The Mets star led the NL in xFIP (2.46) and K/9 (13.76), and was second in FIP (2.26 to Darvish’s 2.23). DeGrom struck out 10 or more in five of 12 starts, and beat Atlanta twice, the Rays once, and Philadelphia twice. All three opponents ranked in the Top 10 in wRC+.

Darvish faced just one of the Top 15 offenses in baseball (White Sox twice). Bauer, who  won the Nl ERA title, finished No. 5 in both FIP (2.88) and xFIP (3.26), and while he’d use the total number of playoff teams he faced to boost his candidacy, let’s top off the argument against Bauer with a closer look at how he put up the great numbers.

Bauer faced Detroit twice — No. 24 offense in MLB — Pittsburgh twice (No. 29), Milwaukee (No. 25) three times, and both Kansas City (No. 20)  and Chicago-NL (No. 21) once.  Bauer faced one team with a top-19 lineup, the 6th-ranked White Sox.

2. Yu Darvish, RHP — Chicago Cubs
3. Trevor Bauer, RHP – Cincinnati Reds
4. Corbin Burnes, RHP — Milwaukee Brewers
5. Dinelson Lamet, RHP — San Diego Padres

American League Cy Young: Shane Bieber, RHP — Cleveland Indians

Bieber had this wrapped up before September. The ace led all starting pitchers in K/9 (14.2), fWAR (3.2), ERA (1.63), FIP (2.07), xFIP (2.07), K% (41.1), SIERA (2.52), and he did it against the White Sox (No. 6) twice,  and the No. 16 Minnesota Twins three times.

He fanned 10 or more eight times in 12 starts and allowed more than two runs in a game just three times.

2. Kenta Maeda, RHP — Minnesota Twins
3. Lucas Giolito, RHP — Chicago White Sox
4. Zack Greinke, RHP — Houston Astros
5. Framber Valdez, LHP — Houston Astros

National League Rookie of the Year: Jake Cronenworth, 2B — San Diego Padres

There’s a lot of beat-reporter chatter about Brewers reliever Devin Williams, but Cronenworth was the best NL rookie in 2020, despite a late fade at the plate.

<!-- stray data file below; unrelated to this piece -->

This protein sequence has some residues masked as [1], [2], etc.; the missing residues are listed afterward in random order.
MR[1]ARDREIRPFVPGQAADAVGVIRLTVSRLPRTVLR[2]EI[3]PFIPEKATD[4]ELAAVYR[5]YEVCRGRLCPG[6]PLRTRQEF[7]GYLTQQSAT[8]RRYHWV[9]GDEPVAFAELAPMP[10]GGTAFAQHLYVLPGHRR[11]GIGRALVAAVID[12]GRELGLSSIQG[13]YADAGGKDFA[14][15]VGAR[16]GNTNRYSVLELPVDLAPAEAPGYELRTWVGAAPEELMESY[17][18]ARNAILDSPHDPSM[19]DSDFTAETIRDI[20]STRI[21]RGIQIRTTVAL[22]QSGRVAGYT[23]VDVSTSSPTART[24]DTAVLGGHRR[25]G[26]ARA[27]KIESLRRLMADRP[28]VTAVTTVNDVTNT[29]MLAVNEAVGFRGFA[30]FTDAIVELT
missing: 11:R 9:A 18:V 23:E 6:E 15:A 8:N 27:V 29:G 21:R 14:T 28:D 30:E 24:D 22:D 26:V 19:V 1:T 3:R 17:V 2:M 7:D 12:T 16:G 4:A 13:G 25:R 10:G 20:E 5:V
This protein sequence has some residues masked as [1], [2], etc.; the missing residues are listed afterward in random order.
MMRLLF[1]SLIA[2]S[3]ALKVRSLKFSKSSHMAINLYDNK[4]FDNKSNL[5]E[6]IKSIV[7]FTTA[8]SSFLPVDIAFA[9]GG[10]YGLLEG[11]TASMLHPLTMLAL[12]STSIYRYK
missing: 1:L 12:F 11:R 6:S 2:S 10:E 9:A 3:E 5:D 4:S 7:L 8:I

His .285/.354/.477 triple-slash says a lot, but he was also versatile defensively, playing 47 adequate innings at shortstop as well as 78 very good innings at first base and the bulk of his time as an above-average second base glove.

He hit just four home runs, but tripled three times and logged 15 doubles in 54 games.

2. Tony Gonsolin, RHP — Los Angeles Dodgers
3. Devin Williams, RHP — Milwaukee Brewers
4. Ian Anderson, RHP — Atlanta Braves
5. Sixto Sanchez, RHP — Miami Marlins

American League Rookie of the Year: Kyle Lewis, CF — Seattle Mariners

Lewis struggled in September, but finished the year a .262/.364/.437 with 11 home runs and a rookie-best 1.7 fWAR. He played a more-than-adequate center field and is an above-average baserunner.

Furthermore, Lewis served as an anchor in the Mariners lineup with as little ‘protection’ as any ROY contender in either league.

2. Luis Robert, CF — Chicago White Sox
3. Willi Castro, SS — Detroit Tigers
4. Sean Murphy, C — Oakland Athletics
5. Justus Sheffield, LHP — Seattle Mariners

2020 All-MLB Team


1B Freddie Freeman Atlanta Braves 187 wRC+, 3.3 fWAR
2B DJ LeMahieu New York Yankees 177 wRC+, 2.7 fWAR
3B Jose Ramirez Cleveland Indians 163 wRC+, 3.4 fWAR
SS Fernando Tatis Jr. San Diego Padres 149 wRC+, 3.0 fWAR
 C J.T. Realmuto Philadelphia Phillies 125 WRC+, 1.5 fWAR
OF Mookie Betts Los Angeles Dodgers 149 wRC+, 2.9 fWAR
OF Mike Trout Los Angeles Angels 164 wRC+, 2.6 fWAR
OF Juan Soto Washington Nationals 200 wRC+, 2.4 fWAR
DH Marcell Ozuna Atlanta Braves 179 wRC+, 2.5 fWAR
SP Shane Bieber Cleveland Indians 2.04 xFIP, 3.2 fWAR
SP Jacob deGrom New York Mets 2.46 xFIP, 2.6 fWAR
SP Yu Darvish Chicago Cubs 2.82 xFIP, 3.0 fWAR
SP Trevor Bauer Cincinnati Reds 3.26 xFIP, 2.5 fWAR
SP Dinelson Lamet San Diego Padres 3.30 xFIP, 2.4 fWAR
RP Devin Williams Milwaukee Brewers 1.09 xFIP, 1.4 fWAR
RP Liam Hendriks Oakland Athletics 207 xFIP, 1.4 fWAR